On a Summer Monday, back in the early 90's, My cousin Pat, my buddy, Jimbo and I headed for Third Avenue in NYC to catch Les Paul at Fat Tuesdays. We were all in a band together at the time, and were big fans of Les Paul. As we squished into our tight fitting table, I said "Thank God we made it to see Les today. He's getting up there and who knows how much longer he'll be playing guitar." He went on to play for another 15 years or so, and I've had the pleasure of seeing him perform again after that night, and to shake his hand.
He played at Fat Tuesdays and then moved on to the Irridium. He told the story of how he originally got the Monday night gig at Fat Tuesday's. Les called the manager at the time and said "This is Les Paul and I want to play at your club on Monday nights." The manager then informed him that the club was colsed on Monday nights, but he would book him any other night he wanted to play. Les persisited, "I want to play on Monday nights." The manager again protested and Les finally said "You don't understand-I want to play for free on Monday nights." The manager then said "We are now open on Monday nights."
His shows were a mixture of great jazz and jokes, and he was known to make fun of the menu when he played, and it was always a great time, and so many great musicians played with him over the years including Bing Crosby, Chet Atkins, Mary Ford, Brian May and on and on.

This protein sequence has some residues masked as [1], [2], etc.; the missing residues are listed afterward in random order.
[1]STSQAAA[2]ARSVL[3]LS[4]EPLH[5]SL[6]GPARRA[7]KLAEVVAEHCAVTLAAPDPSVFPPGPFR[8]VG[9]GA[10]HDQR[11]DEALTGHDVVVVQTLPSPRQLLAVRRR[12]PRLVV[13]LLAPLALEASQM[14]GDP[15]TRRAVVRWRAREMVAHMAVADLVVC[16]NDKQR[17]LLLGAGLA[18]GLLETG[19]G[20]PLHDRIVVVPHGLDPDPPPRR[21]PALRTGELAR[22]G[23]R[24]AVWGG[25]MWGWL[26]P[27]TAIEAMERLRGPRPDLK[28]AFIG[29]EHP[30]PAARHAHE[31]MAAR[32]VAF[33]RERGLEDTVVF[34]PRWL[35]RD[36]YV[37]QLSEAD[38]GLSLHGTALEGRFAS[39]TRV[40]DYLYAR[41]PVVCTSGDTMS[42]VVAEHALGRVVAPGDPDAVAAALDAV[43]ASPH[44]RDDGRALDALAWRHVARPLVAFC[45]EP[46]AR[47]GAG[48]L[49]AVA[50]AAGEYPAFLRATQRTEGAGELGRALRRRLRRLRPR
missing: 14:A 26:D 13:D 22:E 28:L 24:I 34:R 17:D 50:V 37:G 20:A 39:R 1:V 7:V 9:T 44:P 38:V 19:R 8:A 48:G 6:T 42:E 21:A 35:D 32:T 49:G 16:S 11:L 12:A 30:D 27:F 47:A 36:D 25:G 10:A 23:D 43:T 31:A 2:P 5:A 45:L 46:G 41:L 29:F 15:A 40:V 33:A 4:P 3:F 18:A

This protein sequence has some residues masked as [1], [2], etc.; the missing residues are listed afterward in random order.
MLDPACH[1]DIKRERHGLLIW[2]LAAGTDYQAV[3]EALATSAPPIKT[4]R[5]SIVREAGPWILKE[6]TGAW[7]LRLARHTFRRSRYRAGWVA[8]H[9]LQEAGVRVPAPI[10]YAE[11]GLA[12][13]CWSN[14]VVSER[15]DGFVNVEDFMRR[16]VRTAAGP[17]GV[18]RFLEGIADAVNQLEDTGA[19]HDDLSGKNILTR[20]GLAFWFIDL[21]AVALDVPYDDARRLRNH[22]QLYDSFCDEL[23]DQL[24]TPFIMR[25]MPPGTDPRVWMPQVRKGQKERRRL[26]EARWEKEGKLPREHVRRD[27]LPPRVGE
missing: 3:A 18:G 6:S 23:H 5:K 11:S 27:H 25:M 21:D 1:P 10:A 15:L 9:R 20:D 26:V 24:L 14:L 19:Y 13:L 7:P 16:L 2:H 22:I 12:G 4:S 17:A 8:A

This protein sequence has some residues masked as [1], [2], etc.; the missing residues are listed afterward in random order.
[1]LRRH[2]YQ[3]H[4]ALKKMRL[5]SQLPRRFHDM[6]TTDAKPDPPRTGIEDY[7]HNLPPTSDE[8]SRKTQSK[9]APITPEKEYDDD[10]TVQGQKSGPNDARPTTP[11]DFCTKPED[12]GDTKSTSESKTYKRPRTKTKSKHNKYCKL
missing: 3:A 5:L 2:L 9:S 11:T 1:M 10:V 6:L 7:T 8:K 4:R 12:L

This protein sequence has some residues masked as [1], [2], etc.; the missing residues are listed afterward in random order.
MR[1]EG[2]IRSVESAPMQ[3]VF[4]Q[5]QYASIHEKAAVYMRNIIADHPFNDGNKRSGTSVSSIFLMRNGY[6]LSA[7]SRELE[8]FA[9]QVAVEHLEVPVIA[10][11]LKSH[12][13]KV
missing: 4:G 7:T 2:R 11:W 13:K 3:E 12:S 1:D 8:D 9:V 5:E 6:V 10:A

Everyone knows about Les Paul's chops, and most know that he was one of the inventors of the modern electric guitar, but perhaps his greatest contribution to the recording industry was his invention of "multi-track" recording. Prior to his engineering work with multiple tracks it was only possible to record two tracks, at most. His invention changed music forever!
I'm sad that Les passed away, but he lived a good, long life and was an inspiration to many.
Les Paul and my Uncle Ren were two of my earliest inspirations when I first picked up the guitar. He will surely be missed.